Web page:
Prevention of Depression in Patients with Cancer: A Systematic Review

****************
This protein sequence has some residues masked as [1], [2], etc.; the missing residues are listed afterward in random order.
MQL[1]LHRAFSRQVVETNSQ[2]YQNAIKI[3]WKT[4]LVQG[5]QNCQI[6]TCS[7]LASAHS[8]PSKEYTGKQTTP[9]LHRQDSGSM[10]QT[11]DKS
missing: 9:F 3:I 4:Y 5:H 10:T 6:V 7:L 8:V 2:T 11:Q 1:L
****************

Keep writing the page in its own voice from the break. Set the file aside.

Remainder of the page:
Depression and depressive symptoms are prevalent in patients with cancer. Depression is under-diagnosed and therefore the patients often receive inadequate treatment for their depression. The aim of this study was to identify ways to prevent depression in patients with cancer. This systematic review used the Preferred Reporting Items for Systematic Review (PRISMA) approach. Databases were used to identify suitable articles from Scopus, PubMed, Science Direct and Proquest. The articles were limited to being published between 2009 and 2020, written in English and full-text articles. The literature review used the keywords “anxiety, antidepressant, cancer, depression and preventive.” When searching the articles, “AND” was also used. The inclusion criteria in the search strategy consisted of: 1) adult humans ≥18 years of age diagnosed with cancer; 2) undergoing antidepressive treatment of any kind; 3) depression and/or depressive symptoms and 4) the study design was a randomized controlled trial. Studies were excluded if the studies had less than 30 samples as this means that they do not have enough strength to use to detect a significant relationship. Following this screening, 15 articles met the inclusion criteria. The studies were classified into 3 groups based on the type of intervention used. The interventions were pharmacotherapy, psychotherapy and other interventions such as exercise programs. Depression in patients with cancer can be prevented. Preventive treatment should start before or during the oncological treatment. Treating psychiatric conditions in patients with cancer may improve not only their quality of life and prognosis but also their survival.